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Almond Milk Recipe: Making the Switch

Almond MilkAfter my read of the China Study, I’ve been making efforts to eliminate dairy from my diet. I have issues with soy for a few reasons. One, it has been linked to hormone disruption and two, too much of it can create an imbalance in our Omega-3 to Omega-6 ratio. Further, I really don’t like the taste of soy milk. It has a terrible after taste for me. Somehow, I was never keen on the idea of rice milk either. So, I’ve started drinking almond milk.

Given my propensity for avoiding additives and preservatives, I’ve had issues with many of the almond milk brands on the market. So, I’ve decided the best way to go would be to make my own.

Over the last few weeks I’ve perfected my Almond milking (yes, you can “milk an almond). It took some time to figure out the best and most effective way to do it, but once I fine tuned the process, I can’t imagine going back to dairy milk.

Generally, the almond milk is used in my coffee. Admittedly, I haven’t tried in recipes or in cereal, but I’m not too concerned. The consistency is rich and creamy, and it tastes absolutely delicious.

If you’d like to try milking an almond, here’s how you do it:


  • 1/2 cup plain raw almonds (not roasted and unsalted)
  • 2 cups filtered water (best ratio is 1:3 or 1:4)


  1. Blend Well: Combine the nuts and the water in the container of a durable blender (I suggest using a Vitamix). Start the blender on low, and gradually increase the speed until the nuts are blending well. Flip to high for a couple of minutes.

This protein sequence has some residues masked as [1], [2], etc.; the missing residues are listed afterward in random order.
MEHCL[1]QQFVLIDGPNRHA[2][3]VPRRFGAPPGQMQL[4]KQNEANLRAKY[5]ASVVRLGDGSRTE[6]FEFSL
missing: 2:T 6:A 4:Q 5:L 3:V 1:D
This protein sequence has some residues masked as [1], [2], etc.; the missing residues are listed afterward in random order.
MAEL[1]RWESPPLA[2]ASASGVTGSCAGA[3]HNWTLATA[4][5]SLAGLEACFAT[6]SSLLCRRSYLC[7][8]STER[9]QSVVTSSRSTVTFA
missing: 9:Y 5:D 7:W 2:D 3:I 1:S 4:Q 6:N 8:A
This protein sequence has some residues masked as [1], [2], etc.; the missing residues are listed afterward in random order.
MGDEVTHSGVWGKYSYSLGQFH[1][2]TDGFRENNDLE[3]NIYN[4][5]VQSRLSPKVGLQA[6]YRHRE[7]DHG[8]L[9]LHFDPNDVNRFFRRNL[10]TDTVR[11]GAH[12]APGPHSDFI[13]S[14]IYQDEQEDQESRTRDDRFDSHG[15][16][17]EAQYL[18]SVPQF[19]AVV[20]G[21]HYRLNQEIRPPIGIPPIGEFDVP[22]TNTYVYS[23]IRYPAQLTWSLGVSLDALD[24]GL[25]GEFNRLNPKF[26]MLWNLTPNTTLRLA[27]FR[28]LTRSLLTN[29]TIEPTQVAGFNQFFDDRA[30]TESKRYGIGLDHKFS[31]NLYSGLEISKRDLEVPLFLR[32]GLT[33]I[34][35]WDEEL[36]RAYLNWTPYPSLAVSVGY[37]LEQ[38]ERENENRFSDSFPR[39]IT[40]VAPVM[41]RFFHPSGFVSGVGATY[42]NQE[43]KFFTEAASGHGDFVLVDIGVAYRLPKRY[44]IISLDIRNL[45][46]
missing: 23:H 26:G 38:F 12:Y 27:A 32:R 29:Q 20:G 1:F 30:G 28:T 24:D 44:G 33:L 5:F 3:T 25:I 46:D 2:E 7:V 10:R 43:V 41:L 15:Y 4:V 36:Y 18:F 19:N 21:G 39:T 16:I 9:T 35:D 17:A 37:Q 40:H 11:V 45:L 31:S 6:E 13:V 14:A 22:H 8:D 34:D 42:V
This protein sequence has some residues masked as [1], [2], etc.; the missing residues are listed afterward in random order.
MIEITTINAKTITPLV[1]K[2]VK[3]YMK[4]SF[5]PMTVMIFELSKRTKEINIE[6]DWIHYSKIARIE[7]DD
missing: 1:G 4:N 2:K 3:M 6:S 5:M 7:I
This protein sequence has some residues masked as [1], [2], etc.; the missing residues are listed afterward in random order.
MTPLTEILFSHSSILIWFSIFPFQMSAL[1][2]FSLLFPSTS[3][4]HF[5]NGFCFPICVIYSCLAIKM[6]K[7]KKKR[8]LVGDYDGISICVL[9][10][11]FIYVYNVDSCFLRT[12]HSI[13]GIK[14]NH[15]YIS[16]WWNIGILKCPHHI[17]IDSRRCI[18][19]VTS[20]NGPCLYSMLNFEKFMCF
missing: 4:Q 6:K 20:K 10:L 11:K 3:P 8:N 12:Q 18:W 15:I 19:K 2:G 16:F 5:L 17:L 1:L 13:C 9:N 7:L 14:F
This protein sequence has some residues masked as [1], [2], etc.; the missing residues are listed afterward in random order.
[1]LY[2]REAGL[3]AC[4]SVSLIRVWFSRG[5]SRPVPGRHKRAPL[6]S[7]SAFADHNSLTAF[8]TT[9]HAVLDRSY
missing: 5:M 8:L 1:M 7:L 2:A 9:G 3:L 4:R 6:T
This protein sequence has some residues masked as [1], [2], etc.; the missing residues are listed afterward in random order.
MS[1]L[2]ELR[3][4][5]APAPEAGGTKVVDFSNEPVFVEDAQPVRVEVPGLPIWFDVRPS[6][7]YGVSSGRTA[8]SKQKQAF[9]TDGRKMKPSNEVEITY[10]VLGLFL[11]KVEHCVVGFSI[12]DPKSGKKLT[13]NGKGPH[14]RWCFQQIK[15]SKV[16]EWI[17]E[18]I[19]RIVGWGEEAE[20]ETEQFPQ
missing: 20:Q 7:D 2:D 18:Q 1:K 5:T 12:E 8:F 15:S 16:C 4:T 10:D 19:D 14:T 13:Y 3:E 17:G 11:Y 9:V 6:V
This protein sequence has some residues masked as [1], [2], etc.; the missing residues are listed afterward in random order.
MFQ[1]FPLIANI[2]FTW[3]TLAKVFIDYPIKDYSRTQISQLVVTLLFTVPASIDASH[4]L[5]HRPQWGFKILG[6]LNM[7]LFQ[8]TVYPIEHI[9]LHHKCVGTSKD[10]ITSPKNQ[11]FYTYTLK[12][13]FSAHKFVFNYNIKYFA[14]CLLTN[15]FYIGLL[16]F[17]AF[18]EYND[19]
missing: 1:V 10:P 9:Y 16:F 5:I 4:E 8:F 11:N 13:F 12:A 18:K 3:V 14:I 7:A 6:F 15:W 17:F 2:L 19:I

2. Strain: Although you could most definitely leave the pulp in your milk, it is best to strain the milk through a Nut Milk Bag (no laughing). The bag is fine enough to hold back the pulp, but course enough to let the milk out. Strain the milk into a large container, squeezing the bag gently every five seconds to increase the flow and move the pulp so that the milk can get out.
  3. One Last Squeeze: At the very end, when most of the milk has strained, squeeze the bag to get the last of the milk into the container.
  4. Refrigerate: Transfer the almond milk into a container with a lid and refrigerate. Save the almond paste that is left over for smoothies, baking or as a topping for cereal. The fiber is an important part of the nut!

This makes about two cups of almond milk. Generally, the almond milk lasts about three days, so size your batch to last this long. I personally don’t sweeten the milk or add anything to it, but you could add a little honey, cinnamon or vanilla if you’d like to change the flavor.

Have you tried almond milk? What are your thoughts?

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